Conservatism’s principles suggest that states, not the federal government, take the lead on reforming health care to preserve its three hallmarks: access, affordability and innovation.
To do that, conservatives from more than 30 states came up with these ideas at a meeting this month in Chicago:
Medical malpractice reform. A major cause of more expensive health care is the rash of “junk lawsuits,” i.e. suits with little legal merit, filed in hopes of securing a settlement against health care providers. A number of states, including Texas, Virginia and Oklahoma, have enacted sensible restraints on who can bring such suits and how much can be collected in damages beyond actual economic injury. Congressional Democrats have even refused to consider this sensible reform because of the handsome campaign contributions they receive from trial lawyers.
Health information. It has long been known that better use of health information technology can provide consumers with better information about their health care choices, cut costs, reduce mistakes by providers and generally enhance transparency of the entire health care system. States such as Connecticut, Minnesota and Louisiana are running successful health information exchange programs designed to improve efficiencies throughout the entire health care system.
Mandated benefits. States that require large numbers of expensive “mandated benefits” as part of all insurance policies drive up costs for everyone. Individuals and families that desire a less expensive policy with more limited coverage should have that option. Florida and Georgia are among the states that have tried to bring enhanced choices for patients and families by eliminating state mandates that drive up costs. Unfortunately, President Obama wants to go in precisely the opposite direction by requiring that every new policy written contain an unspecified package of benefits regardless of the wishes of the individual purchaser. Enhanced purchasing options. Wisconsin Republicans are preparing a bill to establish “regional pools” to allow individuals, small businesses and civic organizations to purchase insurance policies in other participating states. Currently, insurance is regulated on a state-by-state basis, but such regional pooling would allow more choices and bargaining power to families, small businesses and civic organizations in their negotiations with insurers.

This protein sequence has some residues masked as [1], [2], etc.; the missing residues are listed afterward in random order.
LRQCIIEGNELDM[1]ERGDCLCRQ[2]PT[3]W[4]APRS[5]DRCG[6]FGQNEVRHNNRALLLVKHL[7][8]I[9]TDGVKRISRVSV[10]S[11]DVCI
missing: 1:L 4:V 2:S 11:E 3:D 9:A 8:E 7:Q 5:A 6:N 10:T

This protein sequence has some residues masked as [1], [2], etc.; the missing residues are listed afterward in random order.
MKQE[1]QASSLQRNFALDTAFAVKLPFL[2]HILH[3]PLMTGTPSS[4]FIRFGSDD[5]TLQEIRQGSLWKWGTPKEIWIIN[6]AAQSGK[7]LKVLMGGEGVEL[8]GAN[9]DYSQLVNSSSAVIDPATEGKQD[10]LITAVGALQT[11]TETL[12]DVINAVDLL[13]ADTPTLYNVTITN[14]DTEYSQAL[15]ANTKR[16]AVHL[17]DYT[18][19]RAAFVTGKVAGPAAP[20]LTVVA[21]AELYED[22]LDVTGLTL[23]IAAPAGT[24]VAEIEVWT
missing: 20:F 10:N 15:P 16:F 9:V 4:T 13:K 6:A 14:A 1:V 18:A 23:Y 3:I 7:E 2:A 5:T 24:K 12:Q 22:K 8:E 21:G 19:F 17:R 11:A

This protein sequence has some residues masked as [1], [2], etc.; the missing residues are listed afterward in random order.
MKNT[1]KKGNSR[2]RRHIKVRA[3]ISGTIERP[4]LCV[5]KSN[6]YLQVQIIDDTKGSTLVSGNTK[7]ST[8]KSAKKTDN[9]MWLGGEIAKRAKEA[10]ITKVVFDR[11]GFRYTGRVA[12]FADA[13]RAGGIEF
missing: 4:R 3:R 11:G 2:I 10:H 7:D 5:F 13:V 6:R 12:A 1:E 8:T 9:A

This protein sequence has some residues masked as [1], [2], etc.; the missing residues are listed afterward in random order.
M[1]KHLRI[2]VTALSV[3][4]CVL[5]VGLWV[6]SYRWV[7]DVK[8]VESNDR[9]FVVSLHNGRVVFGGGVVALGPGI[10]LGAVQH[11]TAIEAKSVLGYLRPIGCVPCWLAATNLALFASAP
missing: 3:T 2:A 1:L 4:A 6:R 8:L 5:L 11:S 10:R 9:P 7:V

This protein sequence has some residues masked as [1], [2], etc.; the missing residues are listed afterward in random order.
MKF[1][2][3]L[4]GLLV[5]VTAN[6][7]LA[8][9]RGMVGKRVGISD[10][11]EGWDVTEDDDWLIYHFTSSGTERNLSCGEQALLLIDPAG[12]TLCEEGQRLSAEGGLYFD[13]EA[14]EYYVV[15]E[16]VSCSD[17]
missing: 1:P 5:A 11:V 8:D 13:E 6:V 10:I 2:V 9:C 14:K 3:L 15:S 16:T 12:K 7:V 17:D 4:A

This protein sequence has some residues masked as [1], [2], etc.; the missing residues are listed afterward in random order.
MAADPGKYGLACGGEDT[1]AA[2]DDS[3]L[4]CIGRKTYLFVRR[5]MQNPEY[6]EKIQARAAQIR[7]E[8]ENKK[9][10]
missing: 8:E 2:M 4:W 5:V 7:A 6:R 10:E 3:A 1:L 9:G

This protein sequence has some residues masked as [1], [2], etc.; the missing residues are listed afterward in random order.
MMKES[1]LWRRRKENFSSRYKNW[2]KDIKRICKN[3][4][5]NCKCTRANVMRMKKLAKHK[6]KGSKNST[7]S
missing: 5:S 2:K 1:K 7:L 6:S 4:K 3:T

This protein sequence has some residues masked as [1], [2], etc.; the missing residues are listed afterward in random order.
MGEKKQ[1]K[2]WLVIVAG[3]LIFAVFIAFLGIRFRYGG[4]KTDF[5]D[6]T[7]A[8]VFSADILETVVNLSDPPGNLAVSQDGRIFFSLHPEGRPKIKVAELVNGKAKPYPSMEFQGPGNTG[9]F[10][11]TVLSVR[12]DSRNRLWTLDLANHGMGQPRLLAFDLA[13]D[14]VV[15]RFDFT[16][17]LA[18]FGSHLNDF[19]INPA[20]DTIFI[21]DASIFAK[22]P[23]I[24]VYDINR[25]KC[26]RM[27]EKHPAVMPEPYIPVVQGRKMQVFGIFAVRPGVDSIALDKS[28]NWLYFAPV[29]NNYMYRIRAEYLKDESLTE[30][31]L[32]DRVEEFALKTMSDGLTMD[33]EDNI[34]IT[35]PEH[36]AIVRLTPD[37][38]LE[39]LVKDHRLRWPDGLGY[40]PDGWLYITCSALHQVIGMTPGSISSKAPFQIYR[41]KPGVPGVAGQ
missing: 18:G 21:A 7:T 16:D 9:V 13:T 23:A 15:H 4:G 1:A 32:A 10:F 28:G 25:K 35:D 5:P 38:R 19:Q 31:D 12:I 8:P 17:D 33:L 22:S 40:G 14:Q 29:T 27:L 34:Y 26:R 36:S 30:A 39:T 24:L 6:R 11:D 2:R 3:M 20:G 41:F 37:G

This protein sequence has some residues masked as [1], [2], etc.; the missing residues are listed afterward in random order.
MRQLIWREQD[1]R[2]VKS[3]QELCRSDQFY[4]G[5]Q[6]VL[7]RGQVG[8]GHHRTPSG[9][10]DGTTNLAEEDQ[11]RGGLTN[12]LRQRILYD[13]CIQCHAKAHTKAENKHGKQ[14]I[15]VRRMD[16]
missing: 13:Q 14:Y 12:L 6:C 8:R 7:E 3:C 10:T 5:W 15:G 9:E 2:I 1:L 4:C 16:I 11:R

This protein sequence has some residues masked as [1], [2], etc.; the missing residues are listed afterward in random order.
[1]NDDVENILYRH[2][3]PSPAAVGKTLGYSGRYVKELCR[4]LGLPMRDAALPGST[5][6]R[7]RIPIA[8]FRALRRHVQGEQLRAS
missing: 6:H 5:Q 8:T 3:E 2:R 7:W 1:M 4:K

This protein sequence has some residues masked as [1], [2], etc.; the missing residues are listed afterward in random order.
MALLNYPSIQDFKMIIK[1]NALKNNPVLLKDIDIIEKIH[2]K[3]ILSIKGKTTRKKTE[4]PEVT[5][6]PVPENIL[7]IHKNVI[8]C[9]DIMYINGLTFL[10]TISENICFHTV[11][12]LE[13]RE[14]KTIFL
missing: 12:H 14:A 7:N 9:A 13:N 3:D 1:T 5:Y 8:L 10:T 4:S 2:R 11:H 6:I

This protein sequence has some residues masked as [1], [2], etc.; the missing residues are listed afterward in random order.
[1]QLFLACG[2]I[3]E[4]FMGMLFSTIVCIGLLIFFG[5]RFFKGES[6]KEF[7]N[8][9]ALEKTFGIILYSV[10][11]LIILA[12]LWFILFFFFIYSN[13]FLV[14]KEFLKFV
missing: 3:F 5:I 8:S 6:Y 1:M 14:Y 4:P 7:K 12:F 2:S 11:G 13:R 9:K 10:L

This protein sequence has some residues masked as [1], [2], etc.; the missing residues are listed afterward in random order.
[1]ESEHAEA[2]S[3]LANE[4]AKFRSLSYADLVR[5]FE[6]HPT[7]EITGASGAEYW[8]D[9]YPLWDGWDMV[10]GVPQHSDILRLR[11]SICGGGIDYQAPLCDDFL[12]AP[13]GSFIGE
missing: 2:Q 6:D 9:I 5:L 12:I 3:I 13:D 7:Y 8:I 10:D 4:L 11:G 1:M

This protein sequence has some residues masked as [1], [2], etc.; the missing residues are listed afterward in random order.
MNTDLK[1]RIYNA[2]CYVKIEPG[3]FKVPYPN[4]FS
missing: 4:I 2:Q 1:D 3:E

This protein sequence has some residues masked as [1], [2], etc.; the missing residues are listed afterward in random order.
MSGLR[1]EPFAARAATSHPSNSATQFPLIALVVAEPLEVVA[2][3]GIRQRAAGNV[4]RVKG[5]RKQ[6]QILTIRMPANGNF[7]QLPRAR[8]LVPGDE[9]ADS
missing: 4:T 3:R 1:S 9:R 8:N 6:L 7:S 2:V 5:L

Medicaid reform. Obamacare proposes to spend an additional $440 billion over the next 10 years on a huge expansion of Medicaid, the federal-state program that offers medical assistance to poor Americans. Mississippi, Indiana and Alabama and other states are improving the efficiency of the program to better target aid to the most needy recipients. States are also tackling the problem of program fraud, which continues to be a serious concern with the delivery of Medicaid services. This is a far better course than for Washington to pile additional unfunded obligations onto state budgets that are already under serious stress.
To be sure, some important health care reform issues require action at the federal level. Two favored by most Republicans would be to equalize the tax treatment for individuals who purchase their own insurance and those who obtain insurance through their employers, and to expand and promote health savings accounts, which allow families to save money tax-free in a special account to pay directly for medical services.
There are problems in America that require direct action by the federal government. By contrast, major reforms in health care can be enacted at the state level. Conservatives are developing such practical, common-sense solutions. As we watch Obamacare implode, conservatives are already taking these state reforms directly to the American people.